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Posted By Opening the Heart

Today the buds opened on the maple tree outside my window and reminded me of a precious truth.

But before I go into that I first want to say how much I much I enjoyed watching the children play last summer on the dragon tire swing that dangles from this tree. The humid air, swollen with moisture, made everything feel lush and alive.  
Like every other year during the middle of August the dry air came down from Canada and it was a great time to go camping. Those golden days stretched into fall but brought change and the foreshadowing of loss.   

The trees glowed with color in October but the snap of frost deepened into the cold winds of early winter. Except for the evergreens everything died back to the root. When I looked out at my maple I could see only the bones of branches outlined against the pale blue of northern skies. 

Eventually everything froze. During the time when it’s so cold that the ice turns almost green, nothing in nature moved. 

 And then the wheel turned again. The earth in New Hampshire began to breathe.  The waters underneath the ice began to flow. The sun began to come back and then the buds began to grow.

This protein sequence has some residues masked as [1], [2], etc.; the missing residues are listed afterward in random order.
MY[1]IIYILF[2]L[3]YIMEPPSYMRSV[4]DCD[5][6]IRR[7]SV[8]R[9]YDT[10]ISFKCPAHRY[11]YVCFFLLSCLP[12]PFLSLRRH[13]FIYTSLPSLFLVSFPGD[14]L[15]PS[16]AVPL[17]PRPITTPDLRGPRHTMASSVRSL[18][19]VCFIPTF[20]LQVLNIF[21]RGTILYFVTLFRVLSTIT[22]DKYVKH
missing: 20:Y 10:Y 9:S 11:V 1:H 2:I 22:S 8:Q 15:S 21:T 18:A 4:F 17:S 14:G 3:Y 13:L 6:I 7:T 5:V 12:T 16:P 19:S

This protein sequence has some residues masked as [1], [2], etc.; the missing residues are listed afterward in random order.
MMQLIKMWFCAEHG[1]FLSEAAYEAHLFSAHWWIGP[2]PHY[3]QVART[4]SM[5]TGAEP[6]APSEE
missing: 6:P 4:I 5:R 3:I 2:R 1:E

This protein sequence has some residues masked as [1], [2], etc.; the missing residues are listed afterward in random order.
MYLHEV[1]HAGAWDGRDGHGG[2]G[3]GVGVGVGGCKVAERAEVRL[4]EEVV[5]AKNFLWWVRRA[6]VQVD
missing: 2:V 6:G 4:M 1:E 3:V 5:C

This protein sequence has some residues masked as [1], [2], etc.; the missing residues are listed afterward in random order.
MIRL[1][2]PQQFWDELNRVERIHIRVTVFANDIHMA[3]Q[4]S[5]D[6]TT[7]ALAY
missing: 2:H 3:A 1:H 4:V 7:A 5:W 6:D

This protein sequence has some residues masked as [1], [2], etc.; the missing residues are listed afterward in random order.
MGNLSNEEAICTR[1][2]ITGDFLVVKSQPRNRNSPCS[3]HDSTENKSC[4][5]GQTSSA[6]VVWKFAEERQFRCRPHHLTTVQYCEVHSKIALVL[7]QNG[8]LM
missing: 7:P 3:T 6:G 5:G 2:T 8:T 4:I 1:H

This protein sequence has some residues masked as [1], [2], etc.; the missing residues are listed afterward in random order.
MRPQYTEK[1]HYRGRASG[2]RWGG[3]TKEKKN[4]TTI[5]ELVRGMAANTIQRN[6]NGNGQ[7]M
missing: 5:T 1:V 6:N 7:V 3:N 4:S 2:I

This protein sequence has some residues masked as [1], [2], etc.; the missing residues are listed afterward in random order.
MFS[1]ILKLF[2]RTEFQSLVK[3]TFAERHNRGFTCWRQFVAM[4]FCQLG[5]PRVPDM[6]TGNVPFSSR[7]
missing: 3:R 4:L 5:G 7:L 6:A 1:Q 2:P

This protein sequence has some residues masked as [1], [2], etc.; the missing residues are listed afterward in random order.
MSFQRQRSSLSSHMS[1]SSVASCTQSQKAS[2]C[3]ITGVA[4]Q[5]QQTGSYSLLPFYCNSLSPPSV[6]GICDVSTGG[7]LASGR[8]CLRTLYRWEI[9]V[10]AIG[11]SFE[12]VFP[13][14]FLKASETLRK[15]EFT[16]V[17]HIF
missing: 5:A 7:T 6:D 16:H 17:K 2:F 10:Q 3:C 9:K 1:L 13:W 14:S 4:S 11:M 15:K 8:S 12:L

How lucky to have this constant reminder of the cycle of life. Everything that is full becomes empty. Everything that is empty becomes full. The yin and the yang. The rhythm of the dance. 

 The rhythm of our dance. The changes we all go through. The personal deaths and rebirths we go through after major loss or change. The death and rebirth cycles present in close relationships – particularly after major loss or change. The deaths and rebirths in families, communities and more. 

 No, there’s nothing we can do to avoid this constant change, the accompanying loss and sometimes accompanying pain. But the best thing about Spring to me is simply this: it always comes. It always comes again and again and again. There’s not one thing that we can do to stop it. And after the pain of loss of the old comes new life. Always. This reality-based certainty is an incredible source of comfort and peace to me. 

 To live in harmony with this natural cycle is one of the crowning tasks of emotional and spiritual maturity in one’s lifetime. To paraphrase the Buddhist Heart Sutra, to be in harmony with it is “the heart of perfect wisdom”. 

 My maple tree lives in that perfect harmony.  Someday I hope to be like this maple.  I want to open my green buds to the zestiness of new life and bask in the fullness of the summer sun. I want to glow with my true colors when it is fall and then let go of what is passing without trying to hold on. Lastly, when the killing winds of winter blow I want to draw nourishment from roots which reach far beneath the frozen ground. And I want to do it with as much grace and equanimity as this maple. Until then I will watch, be reminded and continue to learn.

 
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